Tuition Discounts for Feds, a Tax Reform Update, and More
A weekly roundup of pay and benefits news.
The Office of Personnel Management announced Wednesday that it has reached agreements with four new colleges and universities to provide discounted tuition for federal employees.
Acting OPM Director Kathleen McGettigan announced in a memo to agencies that her office has secured academic agreements with the Catholic University of America’s Metropolitan School of Professional Studies, Pace University’s iPace Program, Park University and Utica College to provide reduced tuition rates or scholarships to federal employees.
The addition of these four schools brings the total number of institutions participating in OPM’s Federal Academic Alliance up to 15. The program is intended to help federal agencies close skills gaps and provide professional development and retention incentives for federal employees.
The agreement provides reduced tuition for federal workers both on campus and for online courses at Catholic University of America, Park University and Utica College. At Pace University only the online curricula are available to feds.
Additionally, the agreement allows feds’ spouses and dependents to attend Park University and Utica College at a discount.
“This Federal Academic Alliance provides federal government employees and their families with access to opportunities to earn a variety of bachelor and master degrees,” McGettigan said in a statement. “We will continue to work with colleges and universities to provide the federal workforce with opportunities to obtain the education they need to meet today’s federal workplace challenges. The alliance will also help agencies close critical skills gaps, enabling the federal workforce to fulfill its mission to serve the American people.”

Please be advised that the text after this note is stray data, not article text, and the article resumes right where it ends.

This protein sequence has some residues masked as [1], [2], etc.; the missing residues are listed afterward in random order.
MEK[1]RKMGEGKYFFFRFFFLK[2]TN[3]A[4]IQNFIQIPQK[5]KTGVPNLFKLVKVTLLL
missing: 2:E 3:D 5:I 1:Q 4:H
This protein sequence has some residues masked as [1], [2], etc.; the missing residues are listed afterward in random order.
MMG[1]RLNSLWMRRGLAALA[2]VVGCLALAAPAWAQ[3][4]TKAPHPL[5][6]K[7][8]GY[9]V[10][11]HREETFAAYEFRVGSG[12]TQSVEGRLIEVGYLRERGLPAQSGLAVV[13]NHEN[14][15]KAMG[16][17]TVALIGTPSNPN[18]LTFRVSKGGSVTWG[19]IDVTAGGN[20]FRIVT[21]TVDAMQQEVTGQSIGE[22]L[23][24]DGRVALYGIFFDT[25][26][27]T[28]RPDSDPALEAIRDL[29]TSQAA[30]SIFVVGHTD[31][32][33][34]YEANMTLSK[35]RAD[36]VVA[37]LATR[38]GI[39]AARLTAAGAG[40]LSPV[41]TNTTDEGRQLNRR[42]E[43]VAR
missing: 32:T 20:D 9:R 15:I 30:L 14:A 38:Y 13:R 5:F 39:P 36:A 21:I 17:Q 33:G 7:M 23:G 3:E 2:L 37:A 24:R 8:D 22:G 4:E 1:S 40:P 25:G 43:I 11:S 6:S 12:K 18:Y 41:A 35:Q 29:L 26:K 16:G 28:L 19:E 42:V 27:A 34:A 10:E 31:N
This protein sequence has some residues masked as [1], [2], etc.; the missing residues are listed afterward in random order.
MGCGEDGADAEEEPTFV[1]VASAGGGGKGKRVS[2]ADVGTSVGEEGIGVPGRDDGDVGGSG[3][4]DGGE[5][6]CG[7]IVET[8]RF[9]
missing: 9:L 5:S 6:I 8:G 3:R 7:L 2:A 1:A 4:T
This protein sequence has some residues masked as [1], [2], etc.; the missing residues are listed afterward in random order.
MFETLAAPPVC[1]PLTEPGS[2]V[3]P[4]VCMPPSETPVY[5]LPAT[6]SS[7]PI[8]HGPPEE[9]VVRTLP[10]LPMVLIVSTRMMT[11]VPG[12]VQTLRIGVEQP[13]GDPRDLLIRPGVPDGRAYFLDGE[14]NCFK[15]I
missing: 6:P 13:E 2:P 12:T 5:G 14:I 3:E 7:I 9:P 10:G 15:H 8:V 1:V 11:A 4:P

On Capitol Hill, Senate Finance Committee Chairman Orrin Hatch, R-Utah, released his uploaded summary of the Senate’s version of the Tax Cuts and Jobs Act (H.R. 1) late Tuesday night. The new proposal, among other things, removes a provision from Hatch’s previous bill that would have eliminated the ability for employees making at least $500,000 from making any pretax catch-up contributions to their 401(k), 403(b) or 457(b) retirement savings plans, which include the Thrift Savings Plan.
But it remained unclear on Wednesday whether Hatch plans to formally offer an amendment he filed Monday that would effectively end all excess pretax retirement contributions for employees age 50 and older. That proposal would increase the maximum catch-up contribution those employees can make to their retirement savings plans—including the TSP—from $6,000 to $9,000, but it would require such contributions to be made only to Roth plans, which are taxed prior to investment, rather than when participants withdraw money after they retire and when they typically are taxed at a lower rate.
The Financial Planning Association on Wednesday blasted the possible amendment as a disincentive for people to adequately save for retirement.
"It is disheartening to see the attempt by Sen. Orrin Hatch to eliminate the ability of older Americans to make pretax contributions to defined contribution plans,” the group wrote. “These critical retirement plans make it possible for millions of Americans to save for their eventual transition out of the workforce and into retirement. Eliminating the contributions on a pretax basis for those savers age 50 and older will greatly hinder their ability to save."
Over in the House, a bill introduced last week by Rep. Mark Walker, R-N.C., would allow disabled veterans to participate in the TSP by contributing a portion of their monthly disability compensation. The Financial Independence for Disabled Veterans Act (H.R. 4262) has been referred to the House Oversight and Government Reform Committee.
Although members of the military have been able to contribute to the TSP since 2015, they cannot do so once they leave government. And although the new Blended Retirement System will provide an employer match to military service members who join after Jan. 1 or opt into the program in 2018, that match will not be extended to disabled veterans who are no longer employed by the federal government.